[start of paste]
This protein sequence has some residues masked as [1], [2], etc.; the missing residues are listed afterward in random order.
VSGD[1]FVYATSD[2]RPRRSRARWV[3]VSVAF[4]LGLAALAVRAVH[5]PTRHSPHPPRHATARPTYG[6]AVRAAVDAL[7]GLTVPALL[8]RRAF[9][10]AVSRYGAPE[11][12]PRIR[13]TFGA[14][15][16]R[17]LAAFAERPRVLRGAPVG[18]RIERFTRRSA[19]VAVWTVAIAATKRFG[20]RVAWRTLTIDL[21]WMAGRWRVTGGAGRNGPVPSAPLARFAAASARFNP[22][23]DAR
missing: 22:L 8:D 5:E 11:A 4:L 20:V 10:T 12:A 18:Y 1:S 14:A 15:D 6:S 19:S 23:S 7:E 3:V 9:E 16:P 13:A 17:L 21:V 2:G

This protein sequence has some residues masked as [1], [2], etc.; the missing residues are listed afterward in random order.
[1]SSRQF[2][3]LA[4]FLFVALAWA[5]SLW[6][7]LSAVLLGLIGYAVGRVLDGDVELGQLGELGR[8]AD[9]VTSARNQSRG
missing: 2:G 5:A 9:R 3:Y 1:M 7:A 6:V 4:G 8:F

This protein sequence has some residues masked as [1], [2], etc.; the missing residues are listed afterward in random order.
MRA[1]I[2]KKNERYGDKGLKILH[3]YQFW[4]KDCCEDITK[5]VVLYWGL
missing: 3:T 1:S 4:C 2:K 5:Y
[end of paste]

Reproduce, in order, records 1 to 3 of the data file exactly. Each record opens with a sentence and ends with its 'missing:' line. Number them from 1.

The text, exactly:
This protein sequence has some residues masked as [1], [2], etc.; the missing residues are listed afterward in random order.
VSGD[1]FVYATSD[2]RPRRSRARWV[3]VSVAF[4]LGLAALAVRAVH[5]PTRHSPHPPRHATARPTYG[6]AVRAAVDAL[7]GLTVPALL[8]RRAF[9][10]AVSRYGAPE[11][12]PRIR[13]TFGA[14][15][16]R[17]LAAFAERPRVLRGAPVG[18]RIERFTRRSA[19]VAVWTVAIAATKRFG[20]RVAWRTLTIDL[21]WMAGRWRVTGGAGRNGPVPSAPLARFAAASARFNP[22][23]DAR
missing: 22:L 8:D 5:E 11:A 4:L 20:V 10:T 12:A 18:Y 1:S 14:A 15:D 6:S 19:S 23:S 7:E 3:V 9:E 16:P 13:A 17:L 21:V 2:G

This protein sequence has some residues masked as [1], [2], etc.; the missing residues are listed afterward in random order.
[1]SSRQF[2][3]LA[4]FLFVALAWA[5]SLW[6][7]LSAVLLGLIGYAVGRVLDGDVELGQLGELGR[8]AD[9]VTSARNQSRG
missing: 2:G 5:A 9:R 3:Y 1:M 7:A 6:V 4:G 8:F

This protein sequence has some residues masked as [1], [2], etc.; the missing residues are listed afterward in random order.
MRA[1]I[2]KKNERYGDKGLKILH[3]YQFW[4]KDCCEDITK[5]VVLYWGL
missing: 3:T 1:S 4:C 2:K 5:Y